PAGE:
A new study commissioned by SEA-LNG has found that liquefied biomethane (bio-LNG) can make a significant contribution to maritime decarbonisation, reports Hellenic Shipping News.
Conducted by the Center for Excellence in Marine Energy and Sustainable Development (MESD CoE) at Nanyang Technological University, Singapore (NTU Singapore), the study explored questions about fuel availability, cost, life-cycle emissions and the logistics, providing an overview of the applicability of bio-LNG as a marine fuel. It also investigated the feasibility of LNG and bio-LNG as a realistic path for the shipping industry to achieve greenhouse gas emission reduction targets in a sustainable manner.
Bio-LNG can be blended with fossil LNG in relatively small quantities to meet International Maritime Organization 2030 targets and the proportion of biofuel in the blend can be increased to meet 2050 targets.
The findings suggest that pure bio-LNG could cover up to 3% of the total energy demand for shipping fuels in 2030 and 13% in 2050. Considered as a replacement fuel combined with fossil LNG, bio -LNG could cover up to 16% and 63% of the total energy demand in 2030 and 2050, respectively, assuming a mixing ratio of 20%. In the long term, shipowners that have invested in the LNG route will need to switch to renewable synthetic LNG (e-LNG).
The report also forecasts that the average cost of delivered bio-LNG will fall 30% by 2050 compared to current values, driven primarily by the reduction in the cost of biomethane production in large-scale anaerobic digestion plants. This makes bio-LNG one of the cheapest sustainable alternative marine fuels, compared to biomethanol and electrofuels, including e-ammonia and e-methanol.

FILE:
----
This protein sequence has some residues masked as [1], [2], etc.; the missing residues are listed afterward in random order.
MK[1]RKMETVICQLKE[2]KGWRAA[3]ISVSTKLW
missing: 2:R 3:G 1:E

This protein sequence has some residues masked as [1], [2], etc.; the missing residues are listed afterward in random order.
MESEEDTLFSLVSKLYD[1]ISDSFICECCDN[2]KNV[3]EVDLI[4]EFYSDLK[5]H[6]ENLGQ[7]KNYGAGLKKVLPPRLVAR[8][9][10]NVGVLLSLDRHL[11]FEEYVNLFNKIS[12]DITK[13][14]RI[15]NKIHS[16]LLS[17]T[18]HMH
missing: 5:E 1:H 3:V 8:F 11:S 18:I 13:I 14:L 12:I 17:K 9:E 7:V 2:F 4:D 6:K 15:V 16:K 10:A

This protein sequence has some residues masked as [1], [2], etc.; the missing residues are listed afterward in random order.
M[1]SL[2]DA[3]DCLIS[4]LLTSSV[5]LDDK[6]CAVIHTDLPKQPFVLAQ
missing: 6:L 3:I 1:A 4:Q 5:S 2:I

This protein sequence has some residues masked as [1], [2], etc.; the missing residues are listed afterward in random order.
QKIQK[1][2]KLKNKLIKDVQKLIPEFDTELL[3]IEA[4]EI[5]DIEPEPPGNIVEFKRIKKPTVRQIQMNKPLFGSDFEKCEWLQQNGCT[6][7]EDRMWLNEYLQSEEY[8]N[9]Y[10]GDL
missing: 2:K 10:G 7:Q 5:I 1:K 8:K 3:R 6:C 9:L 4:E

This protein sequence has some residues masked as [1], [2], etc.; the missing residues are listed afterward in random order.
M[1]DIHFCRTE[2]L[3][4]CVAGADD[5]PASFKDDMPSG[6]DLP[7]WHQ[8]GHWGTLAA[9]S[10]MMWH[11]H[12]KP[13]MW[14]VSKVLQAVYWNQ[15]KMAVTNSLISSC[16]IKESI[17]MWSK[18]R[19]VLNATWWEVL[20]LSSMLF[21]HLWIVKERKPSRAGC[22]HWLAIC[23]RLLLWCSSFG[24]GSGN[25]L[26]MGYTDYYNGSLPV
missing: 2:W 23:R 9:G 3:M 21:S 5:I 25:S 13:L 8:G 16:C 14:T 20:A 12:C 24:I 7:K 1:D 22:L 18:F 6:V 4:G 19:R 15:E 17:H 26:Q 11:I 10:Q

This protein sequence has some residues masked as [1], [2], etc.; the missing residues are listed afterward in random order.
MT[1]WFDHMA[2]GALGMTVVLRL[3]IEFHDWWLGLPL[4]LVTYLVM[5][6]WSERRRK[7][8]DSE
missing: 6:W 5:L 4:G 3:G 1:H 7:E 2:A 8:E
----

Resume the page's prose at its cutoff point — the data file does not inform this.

Furthermore, the report highlights that the adoption of bio-LNG in shipping will be linked to the widespread use of biomethane in other sectors. This will require national and international standards for the injection of biomethane into gas networks, in addition to a commonly accepted certificate of origin scheme to efficiently market biomethane in its gaseous and liquefied forms and to minimize transportation costs.
Peter Keller, President of SEA-LNG, said: “The decarbonisation of shipping will require the use of multiple low and zero carbon fuels. Each fuel has its own individual, but similar, path to net zero. When evaluating decarbonisation options for the maritime sector, it is essential that each route is properly assessed, not just the destination. It is crucial that decision-making is guided by accurate information that evaluates each alternative fuel route in a similar way and throughout the life cycle (Well-to-Wake)”.
Keller added: “The viability of the LNG pathway depends on the volumes of bio-LNG and e-LNG that are available to the shipping industry, and the cost of these fuels compared to other zero or low carbon fuels. This latest study from the Center of Excellence for Maritime Energy and Sustainable Development at Nanyang Technological University, Singapore, confirms that bio-LNG is a solution for the decarbonisation of the shipping sector thanks to mature and commercially available technologies for production and on-board fuel use, existing delivery infrastructure plus competitive cost compared to other sustainable biofuels and electrofuels.”
Associate Professor Jasmine Lam, Center Director, MESD CoE, NTU Singapore, said: “Our research concludes that bio-LNG, produced from sustainable biomass resources, has the potential to meet a significant proportion of future fuel demand. shipping energy. The findings show that bio-LNG is among the cheapest sustainable biofuels and can potentially offer a significant cost advantage over electrofuels by 2050.”
Bruno Piga, Research Consultant, MESD CoE, NTU Singapore, added: “Bio-LNG can provide up to 80% reduction in greenhouse gas emissions compared to marine diesel if methane leakage is minimized in the production process and the escape of methane on board. It can be used as a direct fuel in existing LNG fueled engines and can also be transported, stored and refueled in ports using existing LNG infrastructure. This considerably reduces logistics costs compared to other alternative fuel.
Source: SEA-LNG & Hellenic Shiping News